California: Only Rescue Animals To Be Sold In Pet Stores Statewide

California is now the first state to pass a bill only allowing pet stores to sell rescue animals, according to the Los Angeles Times. 

The legislation, signed by Gov. Jerry Brown on Oct. 13, passed with a majority vote and will require pet stores to transition into selling rescue dogs, cats, and rabbits from shelters and rescue organizations.

Any pet store found to be selling non-rescue animals can be fined up to $500 per animal not obtained from a rescue center.

Assemblyman Patrick O’Donnell (D-Long Beach) proposed Assembly Bill No. 485 hoping it will help combat the overflowing L.A. shelters, while also taking away business from puppy mills.

Puppy mills have long been known to sell to pet stores and big retailers across the country. By limiting pet stores to only sell animals rescued by non-profit organizations, it severs the business ties pet stores have with puppy mills, helping to eventually put mills out of business.

For many animal lovers the passing of AB 485 is a huge success in not only the fight against puppy mills, but in the placement of rescue animals into loving and forever homes.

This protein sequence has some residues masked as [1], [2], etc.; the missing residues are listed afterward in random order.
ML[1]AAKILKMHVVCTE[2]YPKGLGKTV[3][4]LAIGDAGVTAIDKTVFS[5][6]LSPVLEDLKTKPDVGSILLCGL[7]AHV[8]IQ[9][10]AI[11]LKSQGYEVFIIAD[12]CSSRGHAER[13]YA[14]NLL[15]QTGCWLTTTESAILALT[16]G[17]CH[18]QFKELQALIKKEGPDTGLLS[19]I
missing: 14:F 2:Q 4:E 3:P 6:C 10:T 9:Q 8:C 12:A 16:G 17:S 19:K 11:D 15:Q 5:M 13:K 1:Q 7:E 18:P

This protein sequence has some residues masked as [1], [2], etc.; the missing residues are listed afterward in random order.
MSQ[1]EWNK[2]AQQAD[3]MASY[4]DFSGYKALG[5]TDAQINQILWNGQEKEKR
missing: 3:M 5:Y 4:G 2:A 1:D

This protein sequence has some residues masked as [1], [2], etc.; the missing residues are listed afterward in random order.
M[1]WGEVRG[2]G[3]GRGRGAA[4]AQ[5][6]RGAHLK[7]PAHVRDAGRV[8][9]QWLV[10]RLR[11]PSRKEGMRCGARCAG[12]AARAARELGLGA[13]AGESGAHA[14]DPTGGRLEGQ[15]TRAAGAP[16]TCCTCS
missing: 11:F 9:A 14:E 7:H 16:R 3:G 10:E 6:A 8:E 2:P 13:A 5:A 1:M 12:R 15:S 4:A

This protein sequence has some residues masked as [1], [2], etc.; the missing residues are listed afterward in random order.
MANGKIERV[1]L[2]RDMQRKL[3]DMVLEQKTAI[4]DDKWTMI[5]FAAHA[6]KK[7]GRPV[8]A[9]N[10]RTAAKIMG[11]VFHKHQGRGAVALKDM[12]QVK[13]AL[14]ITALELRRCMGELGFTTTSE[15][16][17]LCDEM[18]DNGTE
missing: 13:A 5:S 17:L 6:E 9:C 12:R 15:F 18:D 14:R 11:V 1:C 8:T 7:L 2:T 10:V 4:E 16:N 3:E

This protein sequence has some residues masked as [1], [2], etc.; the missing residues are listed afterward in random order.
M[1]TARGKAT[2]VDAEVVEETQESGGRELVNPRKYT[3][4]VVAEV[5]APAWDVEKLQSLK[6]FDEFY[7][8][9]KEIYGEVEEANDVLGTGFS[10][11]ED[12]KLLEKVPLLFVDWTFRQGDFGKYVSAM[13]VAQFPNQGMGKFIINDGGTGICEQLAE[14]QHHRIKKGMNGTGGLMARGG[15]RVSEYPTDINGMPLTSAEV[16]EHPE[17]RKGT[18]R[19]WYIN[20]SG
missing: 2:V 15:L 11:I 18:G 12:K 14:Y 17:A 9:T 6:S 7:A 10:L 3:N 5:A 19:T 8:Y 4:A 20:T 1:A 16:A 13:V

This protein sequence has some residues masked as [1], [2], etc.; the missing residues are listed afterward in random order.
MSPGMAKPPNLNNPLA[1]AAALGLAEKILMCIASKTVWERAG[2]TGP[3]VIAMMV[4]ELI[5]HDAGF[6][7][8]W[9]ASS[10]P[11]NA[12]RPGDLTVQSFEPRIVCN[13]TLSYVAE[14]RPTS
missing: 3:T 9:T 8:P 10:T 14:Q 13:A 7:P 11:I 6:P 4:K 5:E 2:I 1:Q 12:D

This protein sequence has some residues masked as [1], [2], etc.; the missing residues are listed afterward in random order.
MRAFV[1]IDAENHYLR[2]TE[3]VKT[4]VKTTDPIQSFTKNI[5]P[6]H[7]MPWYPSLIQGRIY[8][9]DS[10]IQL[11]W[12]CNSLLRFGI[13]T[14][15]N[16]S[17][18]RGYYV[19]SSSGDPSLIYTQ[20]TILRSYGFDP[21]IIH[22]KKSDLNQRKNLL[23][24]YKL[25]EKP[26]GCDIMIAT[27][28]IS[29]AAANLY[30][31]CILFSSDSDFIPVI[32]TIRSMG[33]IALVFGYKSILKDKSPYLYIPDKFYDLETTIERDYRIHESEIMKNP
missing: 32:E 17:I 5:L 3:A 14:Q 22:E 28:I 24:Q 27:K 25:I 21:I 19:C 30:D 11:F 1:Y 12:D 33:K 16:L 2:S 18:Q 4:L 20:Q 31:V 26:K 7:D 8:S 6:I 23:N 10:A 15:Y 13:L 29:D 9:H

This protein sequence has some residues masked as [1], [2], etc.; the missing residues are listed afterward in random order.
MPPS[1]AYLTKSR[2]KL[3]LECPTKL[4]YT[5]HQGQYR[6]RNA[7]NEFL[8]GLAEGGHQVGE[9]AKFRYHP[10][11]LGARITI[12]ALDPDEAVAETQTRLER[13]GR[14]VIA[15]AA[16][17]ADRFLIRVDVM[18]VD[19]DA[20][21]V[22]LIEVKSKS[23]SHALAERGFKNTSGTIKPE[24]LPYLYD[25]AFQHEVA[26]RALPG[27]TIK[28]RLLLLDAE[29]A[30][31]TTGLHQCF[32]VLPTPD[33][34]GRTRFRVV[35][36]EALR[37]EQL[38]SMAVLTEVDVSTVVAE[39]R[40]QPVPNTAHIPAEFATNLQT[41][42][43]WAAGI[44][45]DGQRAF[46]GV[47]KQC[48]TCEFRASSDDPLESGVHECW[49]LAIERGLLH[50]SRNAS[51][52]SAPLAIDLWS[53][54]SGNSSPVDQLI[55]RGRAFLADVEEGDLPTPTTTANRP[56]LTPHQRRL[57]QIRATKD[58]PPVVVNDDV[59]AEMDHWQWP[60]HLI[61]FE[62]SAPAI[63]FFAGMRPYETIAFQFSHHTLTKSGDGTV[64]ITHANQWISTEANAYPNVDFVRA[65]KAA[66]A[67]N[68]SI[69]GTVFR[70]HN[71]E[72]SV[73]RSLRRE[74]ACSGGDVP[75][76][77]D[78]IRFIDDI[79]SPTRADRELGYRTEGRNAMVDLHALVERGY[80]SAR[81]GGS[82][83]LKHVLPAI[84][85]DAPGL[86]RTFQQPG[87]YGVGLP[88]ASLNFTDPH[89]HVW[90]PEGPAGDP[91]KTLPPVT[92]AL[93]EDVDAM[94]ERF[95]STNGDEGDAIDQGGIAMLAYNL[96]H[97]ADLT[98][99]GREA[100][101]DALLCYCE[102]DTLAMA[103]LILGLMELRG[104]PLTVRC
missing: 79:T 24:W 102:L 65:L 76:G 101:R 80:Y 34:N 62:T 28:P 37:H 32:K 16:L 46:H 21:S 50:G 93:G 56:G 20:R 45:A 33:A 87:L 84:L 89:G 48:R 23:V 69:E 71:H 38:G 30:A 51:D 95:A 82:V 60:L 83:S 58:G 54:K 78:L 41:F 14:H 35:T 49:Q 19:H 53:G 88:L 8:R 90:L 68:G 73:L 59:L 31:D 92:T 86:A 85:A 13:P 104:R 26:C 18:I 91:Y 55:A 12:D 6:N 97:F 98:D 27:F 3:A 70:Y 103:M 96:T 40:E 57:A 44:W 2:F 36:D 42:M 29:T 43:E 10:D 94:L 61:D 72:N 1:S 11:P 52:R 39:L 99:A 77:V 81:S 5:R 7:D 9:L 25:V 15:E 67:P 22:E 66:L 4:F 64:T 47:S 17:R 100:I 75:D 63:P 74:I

Californians seem to be happy with the news. Many took to Twitter to share their excitement regarding the passing of the bill, and their support to help end puppy mills and unethical breeding.

Some animal enthusiasts are not thrilled with the new legislation. Members of the American Kennel Club are voicing their opposition of the bill claiming it limits people from choosing an animal out of a variety of pets bred from reputable breeders.

The new legislation only states pet stores cannot sell animals from any other source than a rescue organization, and does not prohibit state-licensed breeders from selling directly to a consumer.

The bill also requires retailers to maintain sufficient records of every pet housed within the store, including what organization the animal originally came from and current medical and immunization records.

AB 485 will go into effect on Jan. 1, 2019.